2. Purposeful finance. In this session the featured case studies are focused on building the business through increasing financial inclusivity and access to banking. The session also looks at ethical investing and how to use investment to improve the lives of those living in poverty.
  3. Driving purpose from the bottom up. The case studies in this session are experimenting with innovative social programmes via business piloting, feeding information back into the main business to influence change from the bottom up.

Images source: Said Business School

-- Catalysts


Mars and Others Share Findings on Why Doing “Good” is Good for Business at Oxford’s Said School of Business

Mutuality has been at the very heart of Mars since Forest Mars, Sr. first articulated it as the objective of the business. Last week, Mars, and partner Saïd Business School at the University of Oxford, sponsored an event that brought companies together to share how businesses that create mutual benefits for themselves and others can be more successful than businesses focused only on profit.

More than 500 business leaders, policy makers, NGOs, students and faculty came together at the Responsible Business Forum, a joint partnership between Saïd Business School and Mars, to learn more about what determines, or undermines, a responsible business. Leaders from Mars—including Mars Catalyst Managing Director Bruno Roche, Mars Global Chocolate President Jean-Christophe Flatin, Wrigley Global President Martin Radvan—were joined by Oxford faculty and leaders from other like-minded companies, to share case studies and insights that explore how companies can and are seeking to adopt more responsible businesses practices.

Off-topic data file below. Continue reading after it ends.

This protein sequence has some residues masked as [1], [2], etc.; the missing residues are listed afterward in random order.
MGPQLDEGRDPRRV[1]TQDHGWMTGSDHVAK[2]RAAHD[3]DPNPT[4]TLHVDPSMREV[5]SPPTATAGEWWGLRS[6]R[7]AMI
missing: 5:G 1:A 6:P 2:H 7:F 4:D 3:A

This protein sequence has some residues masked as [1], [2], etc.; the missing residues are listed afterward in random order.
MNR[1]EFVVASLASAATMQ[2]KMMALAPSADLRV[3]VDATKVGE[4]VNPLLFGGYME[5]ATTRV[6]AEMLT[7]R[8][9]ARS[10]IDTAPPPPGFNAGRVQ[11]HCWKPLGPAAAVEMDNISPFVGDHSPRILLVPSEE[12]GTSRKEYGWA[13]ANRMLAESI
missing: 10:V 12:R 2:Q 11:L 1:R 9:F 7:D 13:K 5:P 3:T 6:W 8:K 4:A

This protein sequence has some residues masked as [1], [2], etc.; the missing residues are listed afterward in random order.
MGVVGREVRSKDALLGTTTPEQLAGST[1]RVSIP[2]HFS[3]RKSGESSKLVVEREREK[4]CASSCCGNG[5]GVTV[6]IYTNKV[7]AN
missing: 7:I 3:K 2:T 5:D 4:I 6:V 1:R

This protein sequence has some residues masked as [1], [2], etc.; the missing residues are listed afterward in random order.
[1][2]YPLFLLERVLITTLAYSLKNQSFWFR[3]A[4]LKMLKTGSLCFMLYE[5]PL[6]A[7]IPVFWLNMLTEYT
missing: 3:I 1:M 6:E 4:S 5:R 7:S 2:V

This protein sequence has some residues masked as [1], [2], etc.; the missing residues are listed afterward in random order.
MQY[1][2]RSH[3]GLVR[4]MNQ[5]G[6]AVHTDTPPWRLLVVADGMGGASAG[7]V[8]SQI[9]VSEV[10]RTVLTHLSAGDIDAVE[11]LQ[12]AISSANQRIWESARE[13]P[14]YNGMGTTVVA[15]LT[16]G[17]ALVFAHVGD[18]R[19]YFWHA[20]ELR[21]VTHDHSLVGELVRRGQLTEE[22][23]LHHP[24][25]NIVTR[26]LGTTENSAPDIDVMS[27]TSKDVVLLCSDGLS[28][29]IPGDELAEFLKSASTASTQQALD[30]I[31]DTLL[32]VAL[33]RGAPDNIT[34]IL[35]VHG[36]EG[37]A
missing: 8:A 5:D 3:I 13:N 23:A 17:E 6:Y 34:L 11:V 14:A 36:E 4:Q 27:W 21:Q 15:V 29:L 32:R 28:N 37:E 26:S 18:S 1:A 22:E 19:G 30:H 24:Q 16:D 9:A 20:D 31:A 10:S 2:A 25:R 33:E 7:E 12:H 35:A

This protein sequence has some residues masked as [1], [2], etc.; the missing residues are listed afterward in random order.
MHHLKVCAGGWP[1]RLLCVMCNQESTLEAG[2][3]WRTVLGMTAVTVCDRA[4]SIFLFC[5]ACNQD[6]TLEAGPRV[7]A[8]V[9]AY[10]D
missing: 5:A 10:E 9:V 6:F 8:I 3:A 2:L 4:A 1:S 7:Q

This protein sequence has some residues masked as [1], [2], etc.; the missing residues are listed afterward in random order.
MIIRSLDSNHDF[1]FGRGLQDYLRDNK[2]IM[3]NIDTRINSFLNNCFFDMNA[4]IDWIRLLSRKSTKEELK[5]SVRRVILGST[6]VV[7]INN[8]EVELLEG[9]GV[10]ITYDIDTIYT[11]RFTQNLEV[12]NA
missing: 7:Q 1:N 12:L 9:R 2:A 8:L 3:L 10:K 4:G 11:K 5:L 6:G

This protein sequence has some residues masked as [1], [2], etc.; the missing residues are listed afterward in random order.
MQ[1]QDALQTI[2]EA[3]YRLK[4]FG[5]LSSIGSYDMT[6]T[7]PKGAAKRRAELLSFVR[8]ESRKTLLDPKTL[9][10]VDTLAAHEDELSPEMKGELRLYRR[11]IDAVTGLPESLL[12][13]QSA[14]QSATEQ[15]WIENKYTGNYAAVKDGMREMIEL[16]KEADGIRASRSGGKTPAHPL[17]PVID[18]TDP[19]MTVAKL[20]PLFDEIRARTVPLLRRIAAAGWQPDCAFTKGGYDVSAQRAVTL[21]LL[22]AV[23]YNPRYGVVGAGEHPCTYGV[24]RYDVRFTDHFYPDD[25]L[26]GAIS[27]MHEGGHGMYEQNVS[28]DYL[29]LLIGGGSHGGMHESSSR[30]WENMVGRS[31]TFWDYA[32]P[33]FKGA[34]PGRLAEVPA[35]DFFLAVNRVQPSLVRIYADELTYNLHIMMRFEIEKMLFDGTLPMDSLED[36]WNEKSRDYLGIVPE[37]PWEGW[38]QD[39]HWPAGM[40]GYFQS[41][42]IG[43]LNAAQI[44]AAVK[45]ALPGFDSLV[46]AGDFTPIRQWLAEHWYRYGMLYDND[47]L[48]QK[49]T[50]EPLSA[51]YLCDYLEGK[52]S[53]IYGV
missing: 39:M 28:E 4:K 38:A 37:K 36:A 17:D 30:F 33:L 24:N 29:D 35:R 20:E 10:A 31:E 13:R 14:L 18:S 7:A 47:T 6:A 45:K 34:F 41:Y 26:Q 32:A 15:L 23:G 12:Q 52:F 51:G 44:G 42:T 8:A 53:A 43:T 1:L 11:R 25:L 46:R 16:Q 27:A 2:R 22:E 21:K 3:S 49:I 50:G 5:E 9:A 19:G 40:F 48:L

Ian Burton, Regional President of Wrigley Europe, Jay Jakub, Senior Director of External Research for Mars Catalyst, Yassine El Ouarzazi, Demand Lab Director for Mars Catalyst and Clara Shen, Emerging Market Director for Mars Catalyst, were among the Mars leaders who presented case studies. Importantly, the case studies and perspectives across businesses also showed both successes and failures as sources of learning. The partnership between Mars and the Saïd Business School dates back to 2014, when the two first joined forces to explore the potential for building new business models based on mutuality.

Jean Christophe Flatin opened a panel on “Business Perspectives” about how mutuality guides Mars Chocolate’s actions and plays a central role in the challenges we face in the cocoa sector.

“There is no chocolate without cocoa. Cocoa is a very fragile crop that has barely modernized in the past 400 centuries and it is grown by single family farmers,” said Jean-Christophe. “The business challenge is the gap between worldwide consumers of great-tasting chocolate and single family farms in some of the poorest areas of the world. To protect and nurture our business we need to be transformation agents of this crop and go beyond traditional business boundaries.”

Wrigley President Martin Radvan also shared with the group how mutuality has been an ever-present part of his 30-year career journey.